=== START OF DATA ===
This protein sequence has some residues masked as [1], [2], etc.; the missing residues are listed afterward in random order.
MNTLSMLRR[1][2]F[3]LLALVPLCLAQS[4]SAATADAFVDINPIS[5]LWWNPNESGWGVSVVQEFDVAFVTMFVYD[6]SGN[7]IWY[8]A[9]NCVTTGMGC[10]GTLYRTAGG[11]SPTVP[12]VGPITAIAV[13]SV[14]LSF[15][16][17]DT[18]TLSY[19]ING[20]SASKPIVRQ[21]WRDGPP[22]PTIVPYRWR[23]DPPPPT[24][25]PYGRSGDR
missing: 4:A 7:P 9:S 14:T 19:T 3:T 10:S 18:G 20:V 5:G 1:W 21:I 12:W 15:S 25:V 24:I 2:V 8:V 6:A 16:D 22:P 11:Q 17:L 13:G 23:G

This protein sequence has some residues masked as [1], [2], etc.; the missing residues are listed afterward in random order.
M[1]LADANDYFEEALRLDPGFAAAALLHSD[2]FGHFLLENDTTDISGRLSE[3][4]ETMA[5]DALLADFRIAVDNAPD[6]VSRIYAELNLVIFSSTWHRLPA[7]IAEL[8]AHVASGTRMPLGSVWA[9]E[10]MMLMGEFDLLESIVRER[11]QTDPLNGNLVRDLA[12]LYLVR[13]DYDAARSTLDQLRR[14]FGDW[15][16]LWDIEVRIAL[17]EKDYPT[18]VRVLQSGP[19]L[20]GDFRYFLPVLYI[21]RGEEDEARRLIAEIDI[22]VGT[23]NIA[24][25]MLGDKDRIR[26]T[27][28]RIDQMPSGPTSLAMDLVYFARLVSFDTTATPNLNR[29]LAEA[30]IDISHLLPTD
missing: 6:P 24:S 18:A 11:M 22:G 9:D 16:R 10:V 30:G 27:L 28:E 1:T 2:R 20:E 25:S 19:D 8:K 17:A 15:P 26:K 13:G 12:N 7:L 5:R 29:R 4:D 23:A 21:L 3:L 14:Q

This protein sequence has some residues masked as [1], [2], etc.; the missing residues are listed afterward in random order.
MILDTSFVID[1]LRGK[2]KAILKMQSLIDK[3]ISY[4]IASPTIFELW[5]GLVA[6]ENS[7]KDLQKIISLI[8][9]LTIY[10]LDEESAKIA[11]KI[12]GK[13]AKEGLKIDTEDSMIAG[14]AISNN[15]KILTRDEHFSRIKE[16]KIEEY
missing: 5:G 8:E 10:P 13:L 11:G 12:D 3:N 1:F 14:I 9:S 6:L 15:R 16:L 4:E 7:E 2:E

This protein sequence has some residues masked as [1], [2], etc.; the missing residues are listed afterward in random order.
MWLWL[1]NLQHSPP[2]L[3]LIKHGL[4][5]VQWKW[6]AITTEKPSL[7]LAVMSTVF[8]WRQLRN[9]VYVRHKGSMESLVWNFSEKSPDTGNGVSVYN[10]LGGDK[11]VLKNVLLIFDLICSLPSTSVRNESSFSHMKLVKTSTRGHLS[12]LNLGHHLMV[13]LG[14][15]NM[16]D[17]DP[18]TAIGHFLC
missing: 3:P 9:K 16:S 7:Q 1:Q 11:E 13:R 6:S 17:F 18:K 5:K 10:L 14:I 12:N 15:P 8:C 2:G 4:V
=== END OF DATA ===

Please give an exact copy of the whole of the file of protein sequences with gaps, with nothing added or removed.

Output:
This protein sequence has some residues masked as [1], [2], etc.; the missing residues are listed afterward in random order.
MNTLSMLRR[1][2]F[3]LLALVPLCLAQS[4]SAATADAFVDINPIS[5]LWWNPNESGWGVSVVQEFDVAFVTMFVYD[6]SGN[7]IWY[8]A[9]NCVTTGMGC[10]GTLYRTAGG[11]SPTVP[12]VGPITAIAV[13]SV[14]LSF[15][16][17]DT[18]TLSY[19]ING[20]SASKPIVRQ[21]WRDGPP[22]PTIVPYRWR[23]DPPPPT[24][25]PYGRSGDR
missing: 4:A 7:P 9:S 14:T 19:T 3:T 10:S 18:G 20:V 5:G 1:W 21:I 12:W 15:S 25:V 24:I 2:V 8:V 6:A 16:D 22:P 11:Q 17:L 13:G 23:G

This protein sequence has some residues masked as [1], [2], etc.; the missing residues are listed afterward in random order.
M[1]LADANDYFEEALRLDPGFAAAALLHSD[2]FGHFLLENDTTDISGRLSE[3][4]ETMA[5]DALLADFRIAVDNAPD[6]VSRIYAELNLVIFSSTWHRLPA[7]IAEL[8]AHVASGTRMPLGSVWA[9]E[10]MMLMGEFDLLESIVRER[11]QTDPLNGNLVRDLA[12]LYLVR[13]DYDAARSTLDQLRR[14]FGDW[15][16]LWDIEVRIAL[17]EKDYPT[18]VRVLQSGP[19]L[20]GDFRYFLPVLYI[21]RGEEDEARRLIAEIDI[22]VGT[23]NIA[24][25]MLGDKDRIR[26]T[27][28]RIDQMPSGPTSLAMDLVYFARLVSFDTTATPNLNR[29]LAEA[30]IDISHLLPTD
missing: 6:P 24:S 18:A 11:M 22:G 9:D 16:R 10:V 30:G 27:L 28:E 1:T 2:R 20:E 25:S 19:D 8:K 17:A 15:P 26:K 13:G 12:N 7:L 5:R 29:R 4:D 23:A 21:L 3:L 14:Q

This protein sequence has some residues masked as [1], [2], etc.; the missing residues are listed afterward in random order.
MILDTSFVID[1]LRGK[2]KAILKMQSLIDK[3]ISY[4]IASPTIFELW[5]GLVA[6]ENS[7]KDLQKIISLI[8][9]LTIY[10]LDEESAKIA[11]KI[12]GK[13]AKEGLKIDTEDSMIAG[14]AISNN[15]KILTRDEHFSRIKE[16]KIEEY
missing: 5:G 8:E 10:P 13:L 11:G 12:D 3:N 1:F 14:I 9:S 6:L 15:R 16:L 4:E 7:E 2:E

This protein sequence has some residues masked as [1], [2], etc.; the missing residues are listed afterward in random order.
MWLWL[1]NLQHSPP[2]L[3]LIKHGL[4][5]VQWKW[6]AITTEKPSL[7]LAVMSTVF[8]WRQLRN[9]VYVRHKGSMESLVWNFSEKSPDTGNGVSVYN[10]LGGDK[11]VLKNVLLIFDLICSLPSTSVRNESSFSHMKLVKTSTRGHLS[12]LNLGHHLMV[13]LG[14][15]NM[16]D[17]DP[18]TAIGHFLC
missing: 3:P 9:K 16:S 7:Q 1:Q 11:E 13:R 6:S 17:F 18:K 5:K 10:L 14:I 12:N 15:P 8:C 2:G 4:V